Known in America as Ruddy Turnstone (because there is another species Black Turnstone on the Pacific coast), Turnstones are a bit of an enigma, found along shorelines and familiar to birders all over the world in the non-breeding season, they breed only in small areas of the high arctic, places that few people ever get to.

 

I pulled in as I re-crossed the bridge as I had seen two dots in the distance. They proved to be Magnificent Frigatebirds, another ABA area tick.

 

Not taken on this trip, but here’s a pair of Magnificent Frigatebirds taken in the Caribbean in 2017.

 

By the time I got back to the Manatee centre it was 10:00 and it was open. The lady there said that because it was so hot the Manatees would have moved out into the intracoastal waterway and the best way to see them was to join a boat trip which departed at 10:30.

 

Nice boat trip, lots of cormorants, a few shorebirds, White Ibis (above) and herons …

 

… and of course lots of Brown Pelicans.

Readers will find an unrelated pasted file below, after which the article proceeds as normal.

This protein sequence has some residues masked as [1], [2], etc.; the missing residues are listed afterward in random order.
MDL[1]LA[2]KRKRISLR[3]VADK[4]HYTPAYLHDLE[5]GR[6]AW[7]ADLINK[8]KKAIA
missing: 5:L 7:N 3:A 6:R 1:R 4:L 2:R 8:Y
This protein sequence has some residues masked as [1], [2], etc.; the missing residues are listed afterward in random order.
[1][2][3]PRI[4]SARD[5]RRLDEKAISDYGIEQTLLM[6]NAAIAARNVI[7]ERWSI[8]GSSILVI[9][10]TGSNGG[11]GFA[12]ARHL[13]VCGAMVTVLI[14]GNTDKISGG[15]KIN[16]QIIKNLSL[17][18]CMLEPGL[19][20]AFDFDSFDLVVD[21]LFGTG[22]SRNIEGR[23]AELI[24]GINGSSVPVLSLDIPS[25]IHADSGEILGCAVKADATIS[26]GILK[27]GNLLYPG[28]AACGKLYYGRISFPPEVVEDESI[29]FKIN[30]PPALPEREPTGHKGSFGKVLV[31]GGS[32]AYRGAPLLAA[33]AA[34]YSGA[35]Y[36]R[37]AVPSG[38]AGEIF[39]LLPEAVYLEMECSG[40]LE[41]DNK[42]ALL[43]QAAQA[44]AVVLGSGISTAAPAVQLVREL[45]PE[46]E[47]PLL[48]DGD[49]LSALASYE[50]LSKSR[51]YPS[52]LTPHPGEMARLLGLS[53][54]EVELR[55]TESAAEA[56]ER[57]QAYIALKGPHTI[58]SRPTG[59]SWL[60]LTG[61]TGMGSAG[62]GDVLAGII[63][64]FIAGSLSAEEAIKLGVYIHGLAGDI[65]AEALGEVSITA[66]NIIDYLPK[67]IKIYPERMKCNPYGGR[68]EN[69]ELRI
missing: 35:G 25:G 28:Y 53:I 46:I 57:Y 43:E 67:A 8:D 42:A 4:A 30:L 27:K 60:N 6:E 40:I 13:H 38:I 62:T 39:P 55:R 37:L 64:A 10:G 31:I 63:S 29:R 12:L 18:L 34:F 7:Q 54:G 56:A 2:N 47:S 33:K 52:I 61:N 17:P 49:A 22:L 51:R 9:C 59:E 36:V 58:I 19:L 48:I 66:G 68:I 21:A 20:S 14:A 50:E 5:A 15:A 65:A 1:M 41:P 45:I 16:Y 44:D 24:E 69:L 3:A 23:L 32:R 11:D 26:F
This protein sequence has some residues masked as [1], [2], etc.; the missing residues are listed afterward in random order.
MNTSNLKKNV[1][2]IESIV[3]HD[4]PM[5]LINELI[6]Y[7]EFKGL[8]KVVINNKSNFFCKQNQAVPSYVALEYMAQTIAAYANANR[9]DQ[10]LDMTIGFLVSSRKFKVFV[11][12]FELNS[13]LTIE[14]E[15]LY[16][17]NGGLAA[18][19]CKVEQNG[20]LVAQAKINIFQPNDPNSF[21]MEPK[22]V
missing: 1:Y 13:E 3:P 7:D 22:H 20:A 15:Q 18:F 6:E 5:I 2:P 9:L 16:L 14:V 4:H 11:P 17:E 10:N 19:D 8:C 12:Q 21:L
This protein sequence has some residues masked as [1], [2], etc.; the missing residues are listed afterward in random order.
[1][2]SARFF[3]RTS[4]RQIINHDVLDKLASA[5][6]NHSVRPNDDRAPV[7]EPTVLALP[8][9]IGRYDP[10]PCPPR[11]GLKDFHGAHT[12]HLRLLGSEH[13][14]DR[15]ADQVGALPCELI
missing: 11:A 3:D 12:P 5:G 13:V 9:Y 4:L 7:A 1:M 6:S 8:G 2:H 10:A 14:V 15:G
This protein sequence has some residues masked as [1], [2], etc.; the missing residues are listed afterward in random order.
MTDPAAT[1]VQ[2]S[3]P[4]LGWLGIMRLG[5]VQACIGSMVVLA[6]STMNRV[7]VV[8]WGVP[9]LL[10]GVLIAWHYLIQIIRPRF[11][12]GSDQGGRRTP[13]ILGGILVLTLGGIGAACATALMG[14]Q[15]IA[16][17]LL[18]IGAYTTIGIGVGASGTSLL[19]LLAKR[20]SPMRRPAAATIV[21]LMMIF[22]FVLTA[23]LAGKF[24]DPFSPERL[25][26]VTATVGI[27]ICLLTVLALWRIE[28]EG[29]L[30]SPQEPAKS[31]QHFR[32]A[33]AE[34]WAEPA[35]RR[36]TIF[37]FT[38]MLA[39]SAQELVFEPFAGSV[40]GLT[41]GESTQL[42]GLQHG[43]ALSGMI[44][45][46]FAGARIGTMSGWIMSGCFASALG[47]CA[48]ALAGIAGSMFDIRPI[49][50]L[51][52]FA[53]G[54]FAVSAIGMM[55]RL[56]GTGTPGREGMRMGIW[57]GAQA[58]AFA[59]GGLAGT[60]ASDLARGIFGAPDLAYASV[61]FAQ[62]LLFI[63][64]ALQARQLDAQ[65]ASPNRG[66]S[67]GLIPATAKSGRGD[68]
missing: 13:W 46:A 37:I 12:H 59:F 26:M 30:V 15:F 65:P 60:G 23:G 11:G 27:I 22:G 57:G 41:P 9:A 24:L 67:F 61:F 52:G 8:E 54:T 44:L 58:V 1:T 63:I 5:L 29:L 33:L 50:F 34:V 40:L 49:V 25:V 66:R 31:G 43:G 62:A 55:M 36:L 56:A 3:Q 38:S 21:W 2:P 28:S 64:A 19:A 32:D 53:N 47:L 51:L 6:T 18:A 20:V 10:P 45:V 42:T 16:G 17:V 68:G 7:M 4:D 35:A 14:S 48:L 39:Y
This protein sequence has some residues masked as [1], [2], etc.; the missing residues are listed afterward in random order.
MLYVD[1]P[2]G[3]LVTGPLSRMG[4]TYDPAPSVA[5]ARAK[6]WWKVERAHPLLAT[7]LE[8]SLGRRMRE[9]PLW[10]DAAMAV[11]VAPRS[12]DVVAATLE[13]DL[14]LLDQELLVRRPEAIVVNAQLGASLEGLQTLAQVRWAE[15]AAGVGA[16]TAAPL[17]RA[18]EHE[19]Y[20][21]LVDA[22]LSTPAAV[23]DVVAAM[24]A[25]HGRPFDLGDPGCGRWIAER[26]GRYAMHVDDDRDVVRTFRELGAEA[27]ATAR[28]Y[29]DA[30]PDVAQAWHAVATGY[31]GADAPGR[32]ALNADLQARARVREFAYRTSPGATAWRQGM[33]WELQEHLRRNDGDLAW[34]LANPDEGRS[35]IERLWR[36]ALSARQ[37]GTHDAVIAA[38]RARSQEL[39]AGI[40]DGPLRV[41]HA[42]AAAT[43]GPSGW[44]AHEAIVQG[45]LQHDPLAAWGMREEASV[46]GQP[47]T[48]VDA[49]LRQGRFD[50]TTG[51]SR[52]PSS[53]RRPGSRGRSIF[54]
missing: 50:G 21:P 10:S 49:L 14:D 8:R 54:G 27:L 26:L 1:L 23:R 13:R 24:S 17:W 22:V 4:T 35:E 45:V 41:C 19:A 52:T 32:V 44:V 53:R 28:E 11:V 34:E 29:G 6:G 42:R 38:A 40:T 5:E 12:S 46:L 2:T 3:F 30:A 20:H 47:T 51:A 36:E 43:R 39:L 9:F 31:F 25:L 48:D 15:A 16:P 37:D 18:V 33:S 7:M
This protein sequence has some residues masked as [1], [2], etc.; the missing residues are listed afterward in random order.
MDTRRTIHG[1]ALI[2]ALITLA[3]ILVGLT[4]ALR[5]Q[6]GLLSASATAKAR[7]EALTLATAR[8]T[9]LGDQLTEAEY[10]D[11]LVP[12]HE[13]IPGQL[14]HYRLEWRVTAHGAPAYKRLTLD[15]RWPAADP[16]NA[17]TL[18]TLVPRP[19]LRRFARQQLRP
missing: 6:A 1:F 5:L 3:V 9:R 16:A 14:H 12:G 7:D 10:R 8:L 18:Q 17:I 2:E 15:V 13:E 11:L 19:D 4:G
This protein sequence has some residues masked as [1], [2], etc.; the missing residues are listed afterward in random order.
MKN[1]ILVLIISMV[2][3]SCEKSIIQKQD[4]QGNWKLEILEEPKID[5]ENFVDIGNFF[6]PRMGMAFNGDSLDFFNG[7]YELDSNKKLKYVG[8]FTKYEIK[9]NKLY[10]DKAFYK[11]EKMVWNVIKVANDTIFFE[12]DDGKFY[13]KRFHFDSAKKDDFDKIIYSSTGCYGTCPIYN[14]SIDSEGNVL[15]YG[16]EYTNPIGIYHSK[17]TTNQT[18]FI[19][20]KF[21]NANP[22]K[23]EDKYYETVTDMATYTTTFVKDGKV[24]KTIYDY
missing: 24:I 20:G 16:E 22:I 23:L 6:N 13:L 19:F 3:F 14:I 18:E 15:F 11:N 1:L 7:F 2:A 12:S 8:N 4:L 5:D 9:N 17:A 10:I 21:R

I hadn’t realised that pelicans were that dangerous!

 

We had good views of Bottle-nosed Dolphins but no Manatees.

 

So now it was time to head down to West Palm Beach where I found Manatee Lagoon sheltering behind the local power station.

 

The warm water outflow from the power station attracts hundreds of them during the winter, but not today due to the unseasonal high temperatures which were being measured in 80s F not the expected mid 60s (that an increase from 18 C to 28 C for everybody who doesn’t live in the USA, Palau, Cayman Is, Belize or the Bahamas).  Apparently there were four there yesterday, which explains why I said earlier that I regretted my decision to head north after seeing the scrub-jays yesterday as there would have been time to drive south to West Palm Beach see the Manatees and get to Lake Kissimmee in time for the boat trip.

 

I did get to see a number of Barracuda and Tarpon, huge fish that were clearly visible from the observation deck, I was told Manatees might swim by just off the viewing platform, but I was there for a couple of hours and saw nothing. I left and crossed the bridge to the outer banks and headed for John D McArthur Beach State Park (that’s a hell of a long name for a park). I’d hoped to find vantage points where I could scan the lagoon but it was all dense mangroves with few gaps. I managed to see a Blue-grey Gnatcatcher but little else. I returned to Manatee Lagoon in the hope that as the day cooled they might return but I arrived at 1605 to find they had closed five minutes earlier.